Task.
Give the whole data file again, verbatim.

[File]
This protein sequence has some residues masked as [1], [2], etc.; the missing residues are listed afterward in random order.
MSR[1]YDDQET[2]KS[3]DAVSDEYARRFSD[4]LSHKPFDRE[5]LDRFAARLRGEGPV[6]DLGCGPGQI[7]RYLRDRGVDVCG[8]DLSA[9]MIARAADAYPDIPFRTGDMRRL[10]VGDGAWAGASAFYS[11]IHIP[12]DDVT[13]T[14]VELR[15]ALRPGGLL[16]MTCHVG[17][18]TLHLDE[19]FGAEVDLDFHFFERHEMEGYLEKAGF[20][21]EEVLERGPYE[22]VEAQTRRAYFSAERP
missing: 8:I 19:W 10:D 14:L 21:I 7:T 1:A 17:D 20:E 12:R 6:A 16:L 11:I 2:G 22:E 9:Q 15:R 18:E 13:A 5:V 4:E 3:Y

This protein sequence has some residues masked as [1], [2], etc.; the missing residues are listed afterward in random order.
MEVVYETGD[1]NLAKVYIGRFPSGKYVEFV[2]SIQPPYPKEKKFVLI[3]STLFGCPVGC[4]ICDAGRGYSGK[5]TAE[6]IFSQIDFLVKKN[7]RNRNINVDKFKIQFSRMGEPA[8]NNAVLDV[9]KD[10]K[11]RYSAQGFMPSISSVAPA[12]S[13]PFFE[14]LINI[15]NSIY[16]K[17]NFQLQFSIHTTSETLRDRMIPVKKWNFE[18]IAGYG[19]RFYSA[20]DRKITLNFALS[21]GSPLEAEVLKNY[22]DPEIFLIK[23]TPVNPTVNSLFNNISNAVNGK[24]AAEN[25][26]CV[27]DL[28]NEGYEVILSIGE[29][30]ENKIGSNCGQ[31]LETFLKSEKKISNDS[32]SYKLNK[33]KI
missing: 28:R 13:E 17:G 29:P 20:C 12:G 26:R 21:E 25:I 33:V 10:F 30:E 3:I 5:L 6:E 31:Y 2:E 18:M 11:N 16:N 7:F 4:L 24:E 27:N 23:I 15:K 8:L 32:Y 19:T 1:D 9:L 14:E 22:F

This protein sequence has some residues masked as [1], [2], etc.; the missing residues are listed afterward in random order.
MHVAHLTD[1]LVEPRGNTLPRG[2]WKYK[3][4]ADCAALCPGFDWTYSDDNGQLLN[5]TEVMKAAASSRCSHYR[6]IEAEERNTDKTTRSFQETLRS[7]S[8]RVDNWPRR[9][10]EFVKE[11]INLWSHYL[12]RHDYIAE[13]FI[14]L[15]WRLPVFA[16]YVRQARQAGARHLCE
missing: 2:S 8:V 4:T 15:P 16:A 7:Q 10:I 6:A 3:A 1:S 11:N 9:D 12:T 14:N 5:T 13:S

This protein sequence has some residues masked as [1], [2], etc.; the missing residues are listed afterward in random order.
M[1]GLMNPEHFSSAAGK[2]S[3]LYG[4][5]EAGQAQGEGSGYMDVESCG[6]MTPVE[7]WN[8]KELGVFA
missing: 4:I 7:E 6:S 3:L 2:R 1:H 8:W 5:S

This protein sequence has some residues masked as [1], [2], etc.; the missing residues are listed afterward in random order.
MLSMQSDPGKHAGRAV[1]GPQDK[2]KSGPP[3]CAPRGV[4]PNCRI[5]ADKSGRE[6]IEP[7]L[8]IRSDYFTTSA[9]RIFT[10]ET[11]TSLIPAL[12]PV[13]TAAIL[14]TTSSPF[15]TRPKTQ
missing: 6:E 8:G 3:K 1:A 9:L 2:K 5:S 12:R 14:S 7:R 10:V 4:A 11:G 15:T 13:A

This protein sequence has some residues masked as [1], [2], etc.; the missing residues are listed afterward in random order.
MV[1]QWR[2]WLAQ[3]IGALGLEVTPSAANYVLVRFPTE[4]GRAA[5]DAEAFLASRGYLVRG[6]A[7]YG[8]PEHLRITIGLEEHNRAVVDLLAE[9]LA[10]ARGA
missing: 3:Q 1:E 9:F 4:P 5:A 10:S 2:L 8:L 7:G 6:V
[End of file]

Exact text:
This protein sequence has some residues masked as [1], [2], etc.; the missing residues are listed afterward in random order.
MSR[1]YDDQET[2]KS[3]DAVSDEYARRFSD[4]LSHKPFDRE[5]LDRFAARLRGEGPV[6]DLGCGPGQI[7]RYLRDRGVDVCG[8]DLSA[9]MIARAADAYPDIPFRTGDMRRL[10]VGDGAWAGASAFYS[11]IHIP[12]DDVT[13]T[14]VELR[15]ALRPGGLL[16]MTCHVG[17][18]TLHLDE[19]FGAEVDLDFHFFERHEMEGYLEKAGF[20][21]EEVLERGPYE[22]VEAQTRRAYFSAERP
missing: 8:I 19:W 10:D 14:L 21:I 7:T 1:A 17:D 20:E 12:R 6:A 16:L 11:I 2:G 22:E 9:Q 15:R 18:E 13:A 5:V 4:E 3:Y

This protein sequence has some residues masked as [1], [2], etc.; the missing residues are listed afterward in random order.
MEVVYETGD[1]NLAKVYIGRFPSGKYVEFV[2]SIQPPYPKEKKFVLI[3]STLFGCPVGC[4]ICDAGRGYSGK[5]TAE[6]IFSQIDFLVKKN[7]RNRNINVDKFKIQFSRMGEPA[8]NNAVLDV[9]KD[10]K[11]RYSAQGFMPSISSVAPA[12]S[13]PFFE[14]LINI[15]NSIY[16]K[17]NFQLQFSIHTTSETLRDRMIPVKKWNFE[18]IAGYG[19]RFYSA[20]DRKITLNFALS[21]GSPLEAEVLKNY[22]DPEIFLIK[23]TPVNPTVNSLFNNISNAVNGK[24]AAEN[25][26]CV[27]DL[28]NEGYEVILSIGE[29][30]ENKIGSNCGQ[31]LETFLKSEKKISNDS[32]SYKLNK[33]KI
missing: 28:R 13:E 17:G 29:P 20:C 12:G 26:R 21:E 25:I 33:V 10:F 30:E 3:I 5:L 6:E 31:Y 2:E 18:M 11:N 16:N 7:F 4:L 24:E 27:N 23:I 15:K 8:L 32:Y 19:T 1:D 9:L 14:E 22:F

This protein sequence has some residues masked as [1], [2], etc.; the missing residues are listed afterward in random order.
MHVAHLTD[1]LVEPRGNTLPRG[2]WKYK[3][4]ADCAALCPGFDWTYSDDNGQLLN[5]TEVMKAAASSRCSHYR[6]IEAEERNTDKTTRSFQETLRS[7]S[8]RVDNWPRR[9][10]EFVKE[11]INLWSHYL[12]RHDYIAE[13]FI[14]L[15]WRLPVFA[16]YVRQARQAGARHLCE
missing: 2:S 8:V 4:T 15:P 16:A 7:Q 10:I 6:A 3:A 1:S 11:N 9:D 12:T 14:N 5:T 13:S

This protein sequence has some residues masked as [1], [2], etc.; the missing residues are listed afterward in random order.
M[1]GLMNPEHFSSAAGK[2]S[3]LYG[4][5]EAGQAQGEGSGYMDVESCG[6]MTPVE[7]WN[8]KELGVFA
missing: 4:I 7:E 6:S 3:L 2:R 1:H 8:W 5:S

This protein sequence has some residues masked as [1], [2], etc.; the missing residues are listed afterward in random order.
MLSMQSDPGKHAGRAV[1]GPQDK[2]KSGPP[3]CAPRGV[4]PNCRI[5]ADKSGRE[6]IEP[7]L[8]IRSDYFTTSA[9]RIFT[10]ET[11]TSLIPAL[12]PV[13]TAAIL[14]TTSSPF[15]TRPKTQ
missing: 6:E 8:G 3:K 1:A 9:L 2:K 5:S 12:R 14:S 7:R 10:V 4:A 11:G 15:T 13:A

This protein sequence has some residues masked as [1], [2], etc.; the missing residues are listed afterward in random order.
MV[1]QWR[2]WLAQ[3]IGALGLEVTPSAANYVLVRFPTE[4]GRAA[5]DAEAFLASRGYLVRG[6]A[7]YG[8]PEHLRITIGLEEHNRAVVDLLAE[9]LA[10]ARGA
missing: 3:Q 1:E 9:F 4:P 5:A 10:S 2:L 8:L 7:G 6:V